A zoetrope is a rotatable, cylindrical (or sometimes liner) device with vertical slits, that produces the animation from a rapid succession of static images. When the images are scanned through slits while the cylinder rotates, the viewer sees this rapid succession of image producing the illusion of motion.
The earliest known zoetrope was believed to be created by Chinese inventor Ting Huan around 180 AD, while the modern zoetrope was invented in 1833 by British mathematician William George Horner and in the 1860s, it was patented by English and American makers. Later American developer, William F. Lincoln, coined the term "zoetrope" from the Greek words; zoo , meaning "alive, active", and trope, meaning "turn", then once they are combined, meaning "active turn" or "wheel of life." There are also similar inventions around the same period; such as the phenakistoscope and the stroboscope.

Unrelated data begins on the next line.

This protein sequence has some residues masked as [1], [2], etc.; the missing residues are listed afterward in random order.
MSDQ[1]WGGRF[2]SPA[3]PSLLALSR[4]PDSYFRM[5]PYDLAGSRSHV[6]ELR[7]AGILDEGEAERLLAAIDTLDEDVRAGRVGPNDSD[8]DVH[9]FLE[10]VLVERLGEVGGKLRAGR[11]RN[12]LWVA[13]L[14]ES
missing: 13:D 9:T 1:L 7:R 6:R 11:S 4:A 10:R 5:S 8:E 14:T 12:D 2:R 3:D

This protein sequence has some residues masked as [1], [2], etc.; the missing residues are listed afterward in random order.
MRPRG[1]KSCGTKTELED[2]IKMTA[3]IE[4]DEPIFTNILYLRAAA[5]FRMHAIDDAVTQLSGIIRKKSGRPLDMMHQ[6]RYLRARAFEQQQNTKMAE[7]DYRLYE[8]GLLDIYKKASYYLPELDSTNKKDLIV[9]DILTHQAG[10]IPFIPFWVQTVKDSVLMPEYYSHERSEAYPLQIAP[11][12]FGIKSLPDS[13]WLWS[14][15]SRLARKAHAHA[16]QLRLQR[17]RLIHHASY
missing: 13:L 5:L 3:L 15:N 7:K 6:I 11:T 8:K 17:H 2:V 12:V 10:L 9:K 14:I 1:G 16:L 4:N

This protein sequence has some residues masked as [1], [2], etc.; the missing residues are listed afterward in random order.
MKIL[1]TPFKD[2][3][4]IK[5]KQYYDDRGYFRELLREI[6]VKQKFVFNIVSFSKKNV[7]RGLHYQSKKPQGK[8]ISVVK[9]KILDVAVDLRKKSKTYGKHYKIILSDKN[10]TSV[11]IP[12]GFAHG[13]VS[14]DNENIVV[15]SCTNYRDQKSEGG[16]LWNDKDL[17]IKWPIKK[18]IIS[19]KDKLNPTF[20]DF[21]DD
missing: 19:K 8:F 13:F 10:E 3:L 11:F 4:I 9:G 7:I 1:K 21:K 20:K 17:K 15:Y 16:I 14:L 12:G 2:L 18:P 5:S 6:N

Zoetrope's development continues into the 21st century, and the technique still has been widely used especially as art and entertainment forms. ( Ex. NYC Subway Zoetrope, Studio Ghibli Museum exhibit)